Last week I underwent an external version to try to turn Juliet from breech to head down. As I explained, it wasn't successful. That same night she did a lot of twisting and turning, and we were hoping that she had finished turning herself the rest of the way all on her own. I had my weekly OB/GYN appointment on Thursday, and the doctor I saw wasn't able to determine whether or not she was breech. Juliet likes to keep everyone guessing! Unfortunately, an ultrasound on Friday morning showed that she was indeed still breech. What a tremendous letdown.
I am now scheduled for a planned c-section this coming Monday morning. In six days (or less, if I happen to go into labor before then), Juliet will finally be here! I'm still attempting all the at-home methods to try to get her to turn, but I have mostly resigned myself to the fact that she's going to enter the world the exact opposite of how I was hoping. Some babies do turn last minute, but the percentage of babies that turn on their own after a failed external version is extremely low. I'm not holding out much hope.
I'm struggling with a mixture of bitterness and disappointment with the whole ordeal right now. Yes, a healthy baby is the most important thing. Yes, a c-section may not be the end of the world. No, not every pregnancy ends exactly how we want it to. Maybe it's just my hormones, but I am incredibly sick of hearing cliches such as these, even if they are meant to be encouraging and well-meaning. I get that people don't always know what to say, but implying that I don't want what's best for my baby or that I'm overreacting is incredibly offensive. I'm entitled to my feelings.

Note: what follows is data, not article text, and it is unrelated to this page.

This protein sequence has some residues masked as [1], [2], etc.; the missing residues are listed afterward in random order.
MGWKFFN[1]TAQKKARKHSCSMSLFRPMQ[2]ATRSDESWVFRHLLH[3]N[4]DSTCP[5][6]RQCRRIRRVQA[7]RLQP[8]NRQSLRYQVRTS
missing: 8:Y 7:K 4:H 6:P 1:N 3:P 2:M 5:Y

I think the biggest reason the idea of a c-section is so hard for me is because I set my sights on trying for an all-natural labor and delivery. I was induced and had an epidural with Evie, and it was the best thing for the both of us at the time. But since this is my last pregnancy, I really wanted to experience the whole process the way nature intended, without any medical interventions. Or at least give it my best effort. See what I was capable of. A c-section is the exact opposite of all of that. And that's a hard thing to accept, knowing I'll never have that experience to look back on.
However, I am trying to focus on the positive as much as possible, and trying not to let how Juliet enters the world completely taint the excitement of her birth. I can't wait to see who she looks like, how much she weighs, if she has any hair. I'm looking forward to that sweet baby smell, bonding during breastfeeding, seeing Evie as a big sister. After a journey that began almost two years ago, the light at the end of the tunnel is finally drawing near. I can't wait!